Anna Leonowens

Portrait of Anna   Leonowens

Anna Harriette Leonowens (born Ann Hariett Emma Edwards: 5 Nov. 1831, Ahmednagar, India (1) – 19 Jan. 1915, Montréal, Canada) was an Anglo-Indian or Indian-born British travel writer, educator, and social activist. She attained worldwide fame when she published her account of her years (18621867) as a governess of the wives and children of King of Siam Mongkut, and as his language secretary, The English Governess at the Siamese Court (1870).

An avid traveler — she lived in or visited India, Australia, Syria, Egypt, Singapore, Penang (Malaysia), Siam (modern Thailand), England,the USA, Russia, Germany, Canada –, she lectured Indology and Sanskrit at McGill University up to the age of 78. Twice married, a widow at 28 — she took her author’s name from her second husband’s, Thomas Leon Owens) and a mother of four (two children died in infancy), her strong character and her committment as a suffragist triggered hostile reactions from conservative male critics. Accusations of plagiarism and blatant fabrications piled up on her, especially after her life gained posthumous fame with Margaret Landon’s best-selling novel Anna and the King of Siam (1944), and with the highly popular 1951 musical by Rodgers and Hammerstein, The King and I. As critic Maurizio Peleggi wrote, any attempt of a serious biographical profile should be a demystification [both of] Anna’s deceits and self-delusions, and of American credulity and die-hard preconceptions”, yet not only that…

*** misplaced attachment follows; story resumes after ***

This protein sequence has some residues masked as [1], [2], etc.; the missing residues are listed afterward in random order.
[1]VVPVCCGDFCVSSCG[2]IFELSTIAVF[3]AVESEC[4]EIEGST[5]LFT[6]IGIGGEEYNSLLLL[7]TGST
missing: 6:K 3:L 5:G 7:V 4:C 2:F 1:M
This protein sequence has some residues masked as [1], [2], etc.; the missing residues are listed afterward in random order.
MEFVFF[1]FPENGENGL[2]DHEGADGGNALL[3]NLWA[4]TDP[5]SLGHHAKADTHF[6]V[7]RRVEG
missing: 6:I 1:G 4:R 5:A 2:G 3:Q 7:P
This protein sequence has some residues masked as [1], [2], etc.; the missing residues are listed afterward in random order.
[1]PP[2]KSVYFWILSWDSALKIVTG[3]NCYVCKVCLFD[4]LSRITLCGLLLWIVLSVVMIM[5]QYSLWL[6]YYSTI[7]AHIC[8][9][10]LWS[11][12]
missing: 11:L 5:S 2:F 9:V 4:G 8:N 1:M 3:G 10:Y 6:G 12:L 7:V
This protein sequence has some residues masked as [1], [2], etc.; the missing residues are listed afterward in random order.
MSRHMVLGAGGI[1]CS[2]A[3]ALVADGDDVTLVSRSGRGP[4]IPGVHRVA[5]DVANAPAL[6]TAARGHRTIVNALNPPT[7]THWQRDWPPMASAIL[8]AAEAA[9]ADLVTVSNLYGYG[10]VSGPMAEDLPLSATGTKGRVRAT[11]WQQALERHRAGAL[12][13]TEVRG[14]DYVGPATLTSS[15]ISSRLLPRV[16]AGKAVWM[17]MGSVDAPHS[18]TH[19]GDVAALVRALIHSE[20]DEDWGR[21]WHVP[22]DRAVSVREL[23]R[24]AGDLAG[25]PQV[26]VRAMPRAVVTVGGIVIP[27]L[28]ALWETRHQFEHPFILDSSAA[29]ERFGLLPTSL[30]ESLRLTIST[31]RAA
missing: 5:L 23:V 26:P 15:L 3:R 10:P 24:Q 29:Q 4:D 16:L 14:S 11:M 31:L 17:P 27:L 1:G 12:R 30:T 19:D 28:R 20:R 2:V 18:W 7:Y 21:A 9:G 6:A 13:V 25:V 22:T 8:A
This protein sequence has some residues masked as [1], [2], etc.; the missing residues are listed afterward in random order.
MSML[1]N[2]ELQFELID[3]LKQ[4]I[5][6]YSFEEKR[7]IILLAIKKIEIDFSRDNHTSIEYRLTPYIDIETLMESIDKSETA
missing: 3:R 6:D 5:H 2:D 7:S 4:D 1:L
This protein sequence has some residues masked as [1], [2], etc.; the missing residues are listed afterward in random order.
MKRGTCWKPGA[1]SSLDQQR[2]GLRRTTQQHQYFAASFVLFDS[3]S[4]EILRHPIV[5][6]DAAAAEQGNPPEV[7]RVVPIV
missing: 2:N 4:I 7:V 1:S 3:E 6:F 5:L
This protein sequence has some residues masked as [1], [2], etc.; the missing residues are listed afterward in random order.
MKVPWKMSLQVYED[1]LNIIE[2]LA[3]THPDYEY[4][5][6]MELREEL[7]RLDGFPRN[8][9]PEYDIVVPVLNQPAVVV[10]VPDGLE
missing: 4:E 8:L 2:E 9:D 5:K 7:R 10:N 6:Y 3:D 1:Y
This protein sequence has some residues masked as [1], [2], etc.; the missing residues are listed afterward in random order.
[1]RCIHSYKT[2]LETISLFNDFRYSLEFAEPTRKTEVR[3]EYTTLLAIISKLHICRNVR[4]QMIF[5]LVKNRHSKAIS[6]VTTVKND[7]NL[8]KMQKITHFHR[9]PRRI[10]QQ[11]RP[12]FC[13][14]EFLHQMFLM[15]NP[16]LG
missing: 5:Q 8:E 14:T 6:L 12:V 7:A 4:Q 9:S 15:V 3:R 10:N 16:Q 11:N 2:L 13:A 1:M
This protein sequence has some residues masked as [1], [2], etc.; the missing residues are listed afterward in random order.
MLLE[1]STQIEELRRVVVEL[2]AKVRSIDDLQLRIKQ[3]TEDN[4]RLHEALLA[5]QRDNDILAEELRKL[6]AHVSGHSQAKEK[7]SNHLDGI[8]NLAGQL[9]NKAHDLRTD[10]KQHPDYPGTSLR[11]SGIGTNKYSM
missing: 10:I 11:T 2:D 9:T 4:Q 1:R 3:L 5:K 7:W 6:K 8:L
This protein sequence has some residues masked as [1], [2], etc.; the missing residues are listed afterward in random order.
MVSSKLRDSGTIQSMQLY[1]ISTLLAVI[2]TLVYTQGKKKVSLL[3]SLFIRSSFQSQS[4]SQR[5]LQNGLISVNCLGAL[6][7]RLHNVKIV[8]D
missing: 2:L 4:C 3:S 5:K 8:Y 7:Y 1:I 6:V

Co-founder of the Nova Scotia College of Art and Design in her later years, Anna Leonowens is the first known Western female visitor of Angkor in modern times. Her account on her travel to Naghkon-Wat (Siamese name for Angkor) — Chapter 29 in The English Governess…– , which took place probably in 1866 or 1867 — has been criticized by Scottish photographer John Thomson, even if the author wrote in her foreword: Those of my readers who may find themselves interested in the wonderful ruins recently discovered in Cambodia are indebted to the earlier travellers, Mr. Henri Mouhot, Dr. A. [Adolf] Bastian, and the able English photographer, James (sic) Thomson, F. R. G. S. L., almost as much as to myself.”

(1) Her official” obituary (Mrs Leonowens”, by John McNaughton, Gazette Printing Company, Montréal: 1916, 36 p.) states that her maiden name was Anna Harriette Crawford, born at Carnarvon in Wales on November 5th, 1834, the daughter of an English gentleman, who died young, and a Welsh mother. The mother, on whom devolved the entire charge of forming her character, was quite uncommonly fitted to undertake that sacred responsibility. She was evidently what her little girl afterwards came in eminent measure to be, a women of force and stout heart.”


These two portraits show the large cross Anna Leonowens used to wear, symbol of her missionary mission around Asia. However, historians have described her as a Protestant fundamentalist”…